5 Biggest Retailers Bankruptcies & Never Recovered — What did you Learn?

Retail bankruptcies

Bankruptcy is a state when a company isn’t able to clear or not in a position to clear all its debts.

There are many companies that declare bankruptcy every year, and only half of them survive by proposing a plan that could actually work for them. And the other half companies just disappear.

This is the harsh reality of the corporate world; if you’re not able to come out of your bankruptcy, you have to liquidate everything, or maybe just sell your assets and pay back all the equity holders.

These companies show us that innovation, constant change according to the economy, and increasing sales are the keys to running a successful retailing business.

Bankrupt retailers give us good lessons to learn that how you should avoid bankruptcy.

Let’s analyze some bankrupt retailers, what they did wrong and what you should learn from them.

Biggest Retail Bankruptcies – Lessons from their failure

1. Borders

The retailing store was founded in 1971, and primarily focused on books.

During their peak business time, they had about 1100+ stores and were second biggest retailers. Due to the good revenues coming from this retail chain, Kmart bought it for 190 millions.

They also bought Waldenbooks and started to run two companies together. The merger between two companies didn’t work out planned. Many of the primary employees left, and they struggled to get going.

After that, when competitor Barnes & Noble started to steal market share, then Kmart changed the name into Borders Group. Slowly the sales begin to boost, and the group was generating revenue in later 1990s.

Then in 2001 they thought of investing into E-commerce sector and joined Amazon as a stock provider for their online portal.

But soon due to not a satisfactory response from consumers, they backed out.

Now Amazon started to gain trust through online retailing, and people were going biased towards online shopping. Amazon becomes direct competition to the group, and then we all know how Amazon emerged as an online retailer.

In 2009 they filed for bankruptcy knowing that the stores were closing and they don’t have enough cash inflow to sustain. At last in July 2011, Barnes & Noble bought the remaining assets in 13.9 millions.

Borders - 5 retailers failed miserably

What did they wrong?

The primary cause for Borders to declare bankruptcy wasn’t declining sales, but ignorant to know that they require change and should move their business online, rather than dealing with Amazon.

Also, if they did a deal with Amazon, they should have been a little patience and guessed the age of E-books is coming.

The ignorance of not acting according to the changing trend is what made them bankrupt. They should have invested in more marketing strategies and evaluated the power of the internet.

What do you learn?

There are a lot of things that you could learn from this bankruptcy incident.

First of all, you should never decline your share of the market by not concentrating on business. Your primary focus should be business, and how the trends are changing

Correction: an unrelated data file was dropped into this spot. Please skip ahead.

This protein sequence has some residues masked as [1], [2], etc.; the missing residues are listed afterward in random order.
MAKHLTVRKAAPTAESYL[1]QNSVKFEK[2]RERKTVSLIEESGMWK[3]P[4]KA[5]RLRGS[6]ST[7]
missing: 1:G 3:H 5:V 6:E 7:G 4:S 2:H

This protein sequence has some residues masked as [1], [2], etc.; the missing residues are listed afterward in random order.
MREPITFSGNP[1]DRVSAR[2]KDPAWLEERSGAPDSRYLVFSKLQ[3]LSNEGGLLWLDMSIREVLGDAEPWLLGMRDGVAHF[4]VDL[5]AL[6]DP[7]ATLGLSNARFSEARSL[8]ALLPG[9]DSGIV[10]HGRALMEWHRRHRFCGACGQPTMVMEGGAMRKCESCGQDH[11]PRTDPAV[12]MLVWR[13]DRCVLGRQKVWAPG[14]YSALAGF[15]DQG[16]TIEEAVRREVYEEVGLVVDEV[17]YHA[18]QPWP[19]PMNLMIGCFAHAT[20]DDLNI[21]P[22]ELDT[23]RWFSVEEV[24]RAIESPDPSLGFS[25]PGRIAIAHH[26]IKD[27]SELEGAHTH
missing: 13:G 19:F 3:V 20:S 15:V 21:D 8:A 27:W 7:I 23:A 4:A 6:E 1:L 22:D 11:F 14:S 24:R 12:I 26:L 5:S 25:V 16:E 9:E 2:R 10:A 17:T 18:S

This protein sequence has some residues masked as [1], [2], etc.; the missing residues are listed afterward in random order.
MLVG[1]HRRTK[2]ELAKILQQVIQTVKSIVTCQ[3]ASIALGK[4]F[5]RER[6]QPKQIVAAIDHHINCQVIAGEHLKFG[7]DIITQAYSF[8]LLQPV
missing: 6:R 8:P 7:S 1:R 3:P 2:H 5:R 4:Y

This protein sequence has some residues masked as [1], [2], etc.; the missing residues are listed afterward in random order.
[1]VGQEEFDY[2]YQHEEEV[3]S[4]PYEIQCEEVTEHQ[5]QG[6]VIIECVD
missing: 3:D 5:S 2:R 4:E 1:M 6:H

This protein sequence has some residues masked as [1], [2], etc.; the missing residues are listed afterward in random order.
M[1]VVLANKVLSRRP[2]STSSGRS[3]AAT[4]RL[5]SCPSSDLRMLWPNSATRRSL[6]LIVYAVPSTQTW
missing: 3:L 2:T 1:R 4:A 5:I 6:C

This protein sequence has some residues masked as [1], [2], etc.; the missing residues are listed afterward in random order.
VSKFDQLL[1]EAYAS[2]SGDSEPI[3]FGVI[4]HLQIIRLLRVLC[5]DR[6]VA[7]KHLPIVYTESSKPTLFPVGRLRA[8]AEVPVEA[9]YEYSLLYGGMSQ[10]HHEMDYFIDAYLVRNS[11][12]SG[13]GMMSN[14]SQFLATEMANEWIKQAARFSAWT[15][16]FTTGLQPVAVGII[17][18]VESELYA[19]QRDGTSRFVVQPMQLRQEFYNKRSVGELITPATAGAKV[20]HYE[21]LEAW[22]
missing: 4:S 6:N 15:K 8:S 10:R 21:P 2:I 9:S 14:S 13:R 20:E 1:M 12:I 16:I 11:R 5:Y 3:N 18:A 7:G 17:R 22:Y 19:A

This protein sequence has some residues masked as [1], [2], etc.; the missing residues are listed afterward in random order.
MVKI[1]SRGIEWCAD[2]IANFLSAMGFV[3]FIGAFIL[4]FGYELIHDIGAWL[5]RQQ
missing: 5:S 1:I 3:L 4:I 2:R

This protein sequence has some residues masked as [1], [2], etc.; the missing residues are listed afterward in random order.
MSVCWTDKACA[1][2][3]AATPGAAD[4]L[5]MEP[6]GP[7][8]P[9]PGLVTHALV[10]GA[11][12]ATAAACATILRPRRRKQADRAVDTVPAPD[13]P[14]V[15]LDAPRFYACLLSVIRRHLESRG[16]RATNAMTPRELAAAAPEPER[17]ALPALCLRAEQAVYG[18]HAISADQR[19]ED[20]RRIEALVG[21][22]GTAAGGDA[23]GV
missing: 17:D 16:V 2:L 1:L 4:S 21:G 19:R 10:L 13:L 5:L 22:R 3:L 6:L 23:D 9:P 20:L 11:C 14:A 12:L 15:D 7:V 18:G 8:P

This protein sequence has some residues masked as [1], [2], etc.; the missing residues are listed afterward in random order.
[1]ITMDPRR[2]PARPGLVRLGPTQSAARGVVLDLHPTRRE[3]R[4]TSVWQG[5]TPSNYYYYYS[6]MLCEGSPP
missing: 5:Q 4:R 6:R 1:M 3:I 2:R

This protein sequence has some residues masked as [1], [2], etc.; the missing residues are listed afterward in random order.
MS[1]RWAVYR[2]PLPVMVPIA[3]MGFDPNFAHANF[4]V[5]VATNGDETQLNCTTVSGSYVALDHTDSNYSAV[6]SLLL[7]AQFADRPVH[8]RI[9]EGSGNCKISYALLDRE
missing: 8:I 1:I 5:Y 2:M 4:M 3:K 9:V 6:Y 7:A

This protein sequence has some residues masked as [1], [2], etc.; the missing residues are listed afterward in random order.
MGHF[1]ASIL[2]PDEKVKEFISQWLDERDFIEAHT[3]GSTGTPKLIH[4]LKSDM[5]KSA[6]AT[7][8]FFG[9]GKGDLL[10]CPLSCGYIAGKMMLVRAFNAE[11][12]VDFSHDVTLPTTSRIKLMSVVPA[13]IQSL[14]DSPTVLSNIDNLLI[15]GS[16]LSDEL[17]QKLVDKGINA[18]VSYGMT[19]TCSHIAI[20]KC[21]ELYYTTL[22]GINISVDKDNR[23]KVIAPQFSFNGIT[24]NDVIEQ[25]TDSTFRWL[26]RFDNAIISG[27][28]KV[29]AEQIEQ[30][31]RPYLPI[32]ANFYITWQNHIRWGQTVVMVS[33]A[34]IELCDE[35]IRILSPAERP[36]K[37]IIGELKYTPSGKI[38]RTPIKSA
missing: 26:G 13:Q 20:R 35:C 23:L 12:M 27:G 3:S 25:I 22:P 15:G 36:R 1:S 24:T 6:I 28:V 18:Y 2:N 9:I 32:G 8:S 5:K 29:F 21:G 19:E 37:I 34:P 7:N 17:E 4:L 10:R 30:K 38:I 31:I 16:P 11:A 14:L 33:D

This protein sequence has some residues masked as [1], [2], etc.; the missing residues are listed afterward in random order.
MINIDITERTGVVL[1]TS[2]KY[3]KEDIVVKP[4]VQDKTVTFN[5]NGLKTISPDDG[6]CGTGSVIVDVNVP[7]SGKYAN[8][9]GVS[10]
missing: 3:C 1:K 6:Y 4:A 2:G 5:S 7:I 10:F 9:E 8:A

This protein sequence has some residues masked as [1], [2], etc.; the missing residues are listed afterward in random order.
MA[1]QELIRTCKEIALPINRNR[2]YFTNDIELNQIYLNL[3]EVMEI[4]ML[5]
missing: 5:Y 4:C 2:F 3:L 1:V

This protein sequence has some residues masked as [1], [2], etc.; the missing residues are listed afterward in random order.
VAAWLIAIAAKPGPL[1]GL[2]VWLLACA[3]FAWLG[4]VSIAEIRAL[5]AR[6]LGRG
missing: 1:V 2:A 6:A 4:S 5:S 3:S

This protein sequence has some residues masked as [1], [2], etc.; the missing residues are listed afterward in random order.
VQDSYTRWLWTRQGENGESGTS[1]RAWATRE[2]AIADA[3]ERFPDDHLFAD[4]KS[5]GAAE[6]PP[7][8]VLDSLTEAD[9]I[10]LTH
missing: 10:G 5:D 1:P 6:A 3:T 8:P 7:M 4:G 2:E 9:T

Second of all, you should be patient if you have made and invested in new things. Sales take some time to get boosted up. Borders didn’t wait Amazon sales to go up when they were providing them books.

Third, they didn’t think of innovating something new, like Amazon did with Kindle. They thought you can go the traditional way in this digital world.

2. Mervyn’s

It was a midrange departmental store founded in 1949 and sold apparels, housewares, groceries and other department good that you generally find.

They were having 266 stores in 14 states by the end of 2004.

Everything was going great; people were going to their stores for regular stuff. However, some analysts consider that the growth was stagnant since they were sold to Dayton-Hudson, a departmental store giant, for $300 million in 1978.

The problem was the company who acquired Mervyn’s also has another chain of departmental stores named as Target.

The company opened very fewer stores of Mervyn’s over the years, which declined the sales and impact on the people.

Basically, they did a lot of work on Target, rather than Mervyn’s. This constant lack of innovation and investment led down the conditions of the stores.

The father company named changed its name to Target Corporation, and sold the Mervyn’s to three companies, for 1.2 billion dollars.

These three companies were Cerberus Capital Management, Sun Capital Partners, and Lubert-Adler. They categorized the company into two units, real estate, and retail.

Mervyn’s tried to maximize its real estate holdings, which increased the rent, and ultimately the fall of Mervyn’s started. Mervyn’s bought comparatively more real estate than it could sell or rent.

When the great depression of 2008 hit it, they fell miserably, and finally liquidated the company.

Investigations say that three companies purposely destroyed Mervyn’s to earn huge money of $400 million, by selling the department store buildings, assets, renting up spaces. This cost the company about 800 million dollars.

What did they wrong?

During initial acquisition, the father company failed to grow the name. This single handily destroyed the image and reputation of the name. They failed to make the company grow and invested very less than they should have.

After that, the three companies failed to realize that real estate business is a risky one, you don’t push already unstable company down that road. They did, and bought assets more than they could maintain, and loaned themselves.

The final nail in the coffin was hit by Great depression, which not only this but liquidated many other companies.

What do you learn?

If you buy a new company or begin a new venture, don’t forget it after some time. Neglecting the need for investment in a company is the biggest loss, and it is not recoverable because the brand loses its reputation.

Additionally, never buy things more than you could pay.

You should always remain in your territory and only invest in other things if your parent company is stable enough. You should be focused enough on the company, and try to solve every problem that arises.